The ‘internet of things’ continues to be one of the buzz words within the technology world. What does it mean? Essentially it is the next step in the level of communication capability within our daily lives. This is the fridge talking to the supermarket, your car warning the garage you have a part that might need replacing and the dishwasher politely reminding you it will do a self-cleaning cycle overnight when energy rates are cheaper. Depending on your perspective that might all feel a little big brother but for most people it makes things simpler and of course provides new levels of opportunity for business, the same as 5 years ago having your phone know where you are seemed dangerous but now most people use it to find the nearest restaurant which is well reviewed or a car park with spaces.

Great. So what does this mean to events?

Events are unique in the way they deal with a huge amount of information on a site within a very short time. The information recorded can have two fundamental impacts; firstly that during the live there may be an opportunity to make some changes very quickly and address an issue but perhaps even more importantly the information can drive decisions for the next event, be that a couple of weeks, months or a year away.

Etherlive the event of things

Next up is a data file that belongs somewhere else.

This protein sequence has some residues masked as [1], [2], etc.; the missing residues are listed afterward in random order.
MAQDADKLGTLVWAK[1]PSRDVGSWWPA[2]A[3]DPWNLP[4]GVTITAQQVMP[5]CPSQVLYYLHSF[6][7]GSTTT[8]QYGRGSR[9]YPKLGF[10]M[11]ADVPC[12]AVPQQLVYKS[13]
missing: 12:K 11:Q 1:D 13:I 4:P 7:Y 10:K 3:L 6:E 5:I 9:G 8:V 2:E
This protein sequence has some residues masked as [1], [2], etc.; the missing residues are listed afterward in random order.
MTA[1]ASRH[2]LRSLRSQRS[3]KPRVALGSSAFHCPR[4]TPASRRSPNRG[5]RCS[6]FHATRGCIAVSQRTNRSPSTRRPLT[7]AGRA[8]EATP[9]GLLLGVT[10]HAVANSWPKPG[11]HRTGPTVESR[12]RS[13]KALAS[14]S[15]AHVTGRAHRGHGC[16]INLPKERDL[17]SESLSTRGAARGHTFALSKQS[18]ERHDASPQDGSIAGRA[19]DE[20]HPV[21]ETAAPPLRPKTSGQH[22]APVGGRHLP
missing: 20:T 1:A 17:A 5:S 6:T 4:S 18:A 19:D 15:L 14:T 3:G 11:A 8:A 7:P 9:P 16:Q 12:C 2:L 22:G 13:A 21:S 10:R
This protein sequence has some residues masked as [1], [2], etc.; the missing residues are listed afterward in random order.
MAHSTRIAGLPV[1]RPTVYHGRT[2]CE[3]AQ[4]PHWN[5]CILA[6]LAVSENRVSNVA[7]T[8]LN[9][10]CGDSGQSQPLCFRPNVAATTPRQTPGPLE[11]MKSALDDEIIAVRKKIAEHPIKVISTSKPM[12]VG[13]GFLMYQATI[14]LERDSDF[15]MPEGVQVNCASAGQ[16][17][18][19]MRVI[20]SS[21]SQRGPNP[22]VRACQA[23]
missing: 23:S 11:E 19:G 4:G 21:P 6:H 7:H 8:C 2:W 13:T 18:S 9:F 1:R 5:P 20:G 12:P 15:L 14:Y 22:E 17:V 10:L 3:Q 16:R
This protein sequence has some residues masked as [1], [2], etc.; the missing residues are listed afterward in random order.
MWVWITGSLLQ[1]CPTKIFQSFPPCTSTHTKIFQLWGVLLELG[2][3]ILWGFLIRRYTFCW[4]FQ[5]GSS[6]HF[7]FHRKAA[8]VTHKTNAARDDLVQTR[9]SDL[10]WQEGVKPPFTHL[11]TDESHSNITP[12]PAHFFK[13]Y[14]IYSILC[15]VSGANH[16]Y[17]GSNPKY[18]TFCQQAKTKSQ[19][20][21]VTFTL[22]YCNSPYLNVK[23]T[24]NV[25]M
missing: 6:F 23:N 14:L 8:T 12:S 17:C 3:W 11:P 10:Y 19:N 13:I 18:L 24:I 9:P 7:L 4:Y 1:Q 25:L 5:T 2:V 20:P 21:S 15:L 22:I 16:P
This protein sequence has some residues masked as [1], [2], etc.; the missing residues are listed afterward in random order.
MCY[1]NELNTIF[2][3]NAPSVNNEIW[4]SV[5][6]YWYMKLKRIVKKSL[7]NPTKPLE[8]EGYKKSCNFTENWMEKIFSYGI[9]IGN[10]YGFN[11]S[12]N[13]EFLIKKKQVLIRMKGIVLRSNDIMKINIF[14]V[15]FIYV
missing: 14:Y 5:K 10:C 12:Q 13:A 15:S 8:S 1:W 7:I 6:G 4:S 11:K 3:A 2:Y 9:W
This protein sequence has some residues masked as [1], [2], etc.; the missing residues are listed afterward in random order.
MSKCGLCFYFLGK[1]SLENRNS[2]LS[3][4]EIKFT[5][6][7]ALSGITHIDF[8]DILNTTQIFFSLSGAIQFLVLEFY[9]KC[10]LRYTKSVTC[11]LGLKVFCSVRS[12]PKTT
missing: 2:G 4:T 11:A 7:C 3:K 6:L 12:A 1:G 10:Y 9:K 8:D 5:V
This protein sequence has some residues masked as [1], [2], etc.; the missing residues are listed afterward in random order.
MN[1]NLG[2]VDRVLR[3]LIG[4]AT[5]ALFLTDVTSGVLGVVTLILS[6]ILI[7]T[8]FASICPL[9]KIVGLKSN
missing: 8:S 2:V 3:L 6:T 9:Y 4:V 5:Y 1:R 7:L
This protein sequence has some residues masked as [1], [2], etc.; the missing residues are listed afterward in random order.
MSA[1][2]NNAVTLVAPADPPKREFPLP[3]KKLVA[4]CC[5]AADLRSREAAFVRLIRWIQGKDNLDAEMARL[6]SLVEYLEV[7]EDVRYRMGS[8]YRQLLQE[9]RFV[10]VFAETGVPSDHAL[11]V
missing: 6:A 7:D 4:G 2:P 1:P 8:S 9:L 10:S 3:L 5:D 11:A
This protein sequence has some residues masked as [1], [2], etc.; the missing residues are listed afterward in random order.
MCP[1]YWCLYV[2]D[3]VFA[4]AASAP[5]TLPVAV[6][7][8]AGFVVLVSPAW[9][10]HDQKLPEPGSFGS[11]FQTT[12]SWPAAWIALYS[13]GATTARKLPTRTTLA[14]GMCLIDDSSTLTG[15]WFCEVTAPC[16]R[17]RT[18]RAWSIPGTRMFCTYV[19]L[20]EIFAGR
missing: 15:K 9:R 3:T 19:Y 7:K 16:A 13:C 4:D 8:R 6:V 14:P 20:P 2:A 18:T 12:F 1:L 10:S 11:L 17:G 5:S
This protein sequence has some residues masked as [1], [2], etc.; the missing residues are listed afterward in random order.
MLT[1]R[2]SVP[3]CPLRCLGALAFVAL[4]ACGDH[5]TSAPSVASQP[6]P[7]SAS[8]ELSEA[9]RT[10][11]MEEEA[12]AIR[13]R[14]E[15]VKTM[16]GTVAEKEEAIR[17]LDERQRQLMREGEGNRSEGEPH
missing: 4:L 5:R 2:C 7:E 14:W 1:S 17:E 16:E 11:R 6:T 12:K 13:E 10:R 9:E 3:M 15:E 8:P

Etherlive the event of things

From discussions with customers the key areas that timely information could be supplied with group into key areas;

Environmental Monitoring – Temperatures, sound levels and potential fire detection. Helping record trends and proactively monitoring increases which are not expected. Sound monitoring, for example, would not replace the current monitoring points required by licence but provide greater granularity over site.

Audience – Monitoring of social media systems to identify trend topics on site or specific issues. A running social media feed may identify issues which are being reported (perhaps even encouraging a specific hash tag) and can be used for archiving purposes

Ticketing – Gate counts and volume per minute. Working with ticketing providers to collect and report their data to show gates which may need additional resource.

Power management – Fuel level monitoring, power load etc allowing the power teams to evaluate load over areas for site and where capacity is required.

Whatever happens with the ‘Internet of things’ certainly events can benefit from increased levels of monitoring and post event reporting.